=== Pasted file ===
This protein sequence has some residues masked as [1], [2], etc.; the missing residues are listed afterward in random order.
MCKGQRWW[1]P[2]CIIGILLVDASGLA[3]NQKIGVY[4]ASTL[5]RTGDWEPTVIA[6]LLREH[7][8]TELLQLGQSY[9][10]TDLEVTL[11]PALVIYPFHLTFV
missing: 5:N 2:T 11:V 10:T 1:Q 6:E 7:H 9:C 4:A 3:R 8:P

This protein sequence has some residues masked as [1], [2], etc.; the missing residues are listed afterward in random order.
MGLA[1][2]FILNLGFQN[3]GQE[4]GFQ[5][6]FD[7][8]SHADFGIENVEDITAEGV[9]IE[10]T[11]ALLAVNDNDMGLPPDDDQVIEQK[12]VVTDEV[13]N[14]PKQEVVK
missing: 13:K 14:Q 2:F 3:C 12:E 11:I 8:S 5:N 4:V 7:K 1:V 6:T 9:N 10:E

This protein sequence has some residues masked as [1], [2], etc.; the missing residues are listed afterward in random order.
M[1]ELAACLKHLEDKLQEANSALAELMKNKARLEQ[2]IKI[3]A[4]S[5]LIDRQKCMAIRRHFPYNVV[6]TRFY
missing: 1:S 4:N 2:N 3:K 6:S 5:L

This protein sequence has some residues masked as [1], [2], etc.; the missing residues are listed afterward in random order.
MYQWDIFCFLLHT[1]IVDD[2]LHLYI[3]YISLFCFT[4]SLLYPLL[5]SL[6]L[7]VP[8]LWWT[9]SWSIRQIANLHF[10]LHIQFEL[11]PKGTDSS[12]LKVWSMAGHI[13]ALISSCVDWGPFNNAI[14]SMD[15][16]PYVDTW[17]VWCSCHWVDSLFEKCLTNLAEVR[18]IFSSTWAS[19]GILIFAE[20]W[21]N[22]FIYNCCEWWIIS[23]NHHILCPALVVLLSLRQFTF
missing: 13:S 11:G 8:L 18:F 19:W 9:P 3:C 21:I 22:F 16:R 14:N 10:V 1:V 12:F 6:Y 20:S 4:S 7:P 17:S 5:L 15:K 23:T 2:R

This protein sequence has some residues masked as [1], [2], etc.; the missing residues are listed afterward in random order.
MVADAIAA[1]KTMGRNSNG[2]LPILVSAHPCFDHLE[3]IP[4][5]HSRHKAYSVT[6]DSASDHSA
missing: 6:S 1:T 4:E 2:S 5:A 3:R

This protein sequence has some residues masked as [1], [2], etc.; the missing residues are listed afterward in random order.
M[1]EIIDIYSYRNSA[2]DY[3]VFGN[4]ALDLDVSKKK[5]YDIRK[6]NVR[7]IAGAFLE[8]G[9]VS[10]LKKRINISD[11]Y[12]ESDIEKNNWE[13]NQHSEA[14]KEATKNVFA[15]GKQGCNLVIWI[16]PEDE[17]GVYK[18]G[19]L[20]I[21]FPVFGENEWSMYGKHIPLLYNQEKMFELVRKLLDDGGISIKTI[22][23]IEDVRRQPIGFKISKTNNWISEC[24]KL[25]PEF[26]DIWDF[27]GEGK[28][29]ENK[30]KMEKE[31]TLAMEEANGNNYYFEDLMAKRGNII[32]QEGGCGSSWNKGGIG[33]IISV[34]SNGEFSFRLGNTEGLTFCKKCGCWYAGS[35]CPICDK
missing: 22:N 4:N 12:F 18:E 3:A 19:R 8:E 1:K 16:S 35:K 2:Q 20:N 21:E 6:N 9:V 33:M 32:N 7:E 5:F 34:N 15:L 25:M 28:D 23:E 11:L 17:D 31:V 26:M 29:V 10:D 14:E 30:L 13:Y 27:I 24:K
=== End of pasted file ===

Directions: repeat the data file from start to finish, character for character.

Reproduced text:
This protein sequence has some residues masked as [1], [2], etc.; the missing residues are listed afterward in random order.
MCKGQRWW[1]P[2]CIIGILLVDASGLA[3]NQKIGVY[4]ASTL[5]RTGDWEPTVIA[6]LLREH[7][8]TELLQLGQSY[9][10]TDLEVTL[11]PALVIYPFHLTFV
missing: 5:N 2:T 11:V 10:T 1:Q 6:E 7:H 9:C 4:A 3:R 8:P

This protein sequence has some residues masked as [1], [2], etc.; the missing residues are listed afterward in random order.
MGLA[1][2]FILNLGFQN[3]GQE[4]GFQ[5][6]FD[7][8]SHADFGIENVEDITAEGV[9]IE[10]T[11]ALLAVNDNDMGLPPDDDQVIEQK[12]VVTDEV[13]N[14]PKQEVVK
missing: 13:K 14:Q 2:F 3:C 12:E 11:I 8:S 5:N 4:V 7:K 1:V 6:T 9:N 10:E

This protein sequence has some residues masked as [1], [2], etc.; the missing residues are listed afterward in random order.
M[1]ELAACLKHLEDKLQEANSALAELMKNKARLEQ[2]IKI[3]A[4]S[5]LIDRQKCMAIRRHFPYNVV[6]TRFY
missing: 1:S 4:N 2:N 3:K 6:S 5:L

This protein sequence has some residues masked as [1], [2], etc.; the missing residues are listed afterward in random order.
MYQWDIFCFLLHT[1]IVDD[2]LHLYI[3]YISLFCFT[4]SLLYPLL[5]SL[6]L[7]VP[8]LWWT[9]SWSIRQIANLHF[10]LHIQFEL[11]PKGTDSS[12]LKVWSMAGHI[13]ALISSCVDWGPFNNAI[14]SMD[15][16]PYVDTW[17]VWCSCHWVDSLFEKCLTNLAEVR[18]IFSSTWAS[19]GILIFAE[20]W[21]N[22]FIYNCCEWWIIS[23]NHHILCPALVVLLSLRQFTF
missing: 13:S 11:G 8:L 18:F 19:W 9:P 3:C 21:I 22:F 16:R 14:N 10:V 1:V 12:F 6:Y 20:S 4:S 7:P 17:S 5:L 15:K 23:T 2:R

This protein sequence has some residues masked as [1], [2], etc.; the missing residues are listed afterward in random order.
MVADAIAA[1]KTMGRNSNG[2]LPILVSAHPCFDHLE[3]IP[4][5]HSRHKAYSVT[6]DSASDHSA
missing: 6:S 1:T 4:E 2:S 5:A 3:R

This protein sequence has some residues masked as [1], [2], etc.; the missing residues are listed afterward in random order.
M[1]EIIDIYSYRNSA[2]DY[3]VFGN[4]ALDLDVSKKK[5]YDIRK[6]NVR[7]IAGAFLE[8]G[9]VS[10]LKKRINISD[11]Y[12]ESDIEKNNWE[13]NQHSEA[14]KEATKNVFA[15]GKQGCNLVIWI[16]PEDE[17]GVYK[18]G[19]L[20]I[21]FPVFGENEWSMYGKHIPLLYNQEKMFELVRKLLDDGGISIKTI[22][23]IEDVRRQPIGFKISKTNNWISEC[24]KL[25]PEF[26]DIWDF[27]GEGK[28][29]ENK[30]KMEKE[31]TLAMEEANGNNYYFEDLMAKRGNII[32]QEGGCGSSWNKGGIG[33]IISV[34]SNGEFSFRLGNTEGLTFCKKCGCWYAGS[35]CPICDK
missing: 22:N 4:N 12:F 18:E 3:A 19:R 8:E 1:K 16:S 35:K 2:Q 20:N 21:E 6:N 9:V 33:M 32:N 7:E 5:F 34:N 15:L 25:M 28:D 23:E 11:L 17:D 31:V 26:M 29:V 10:D 14:E 30:L 13:Y 27:I 24:K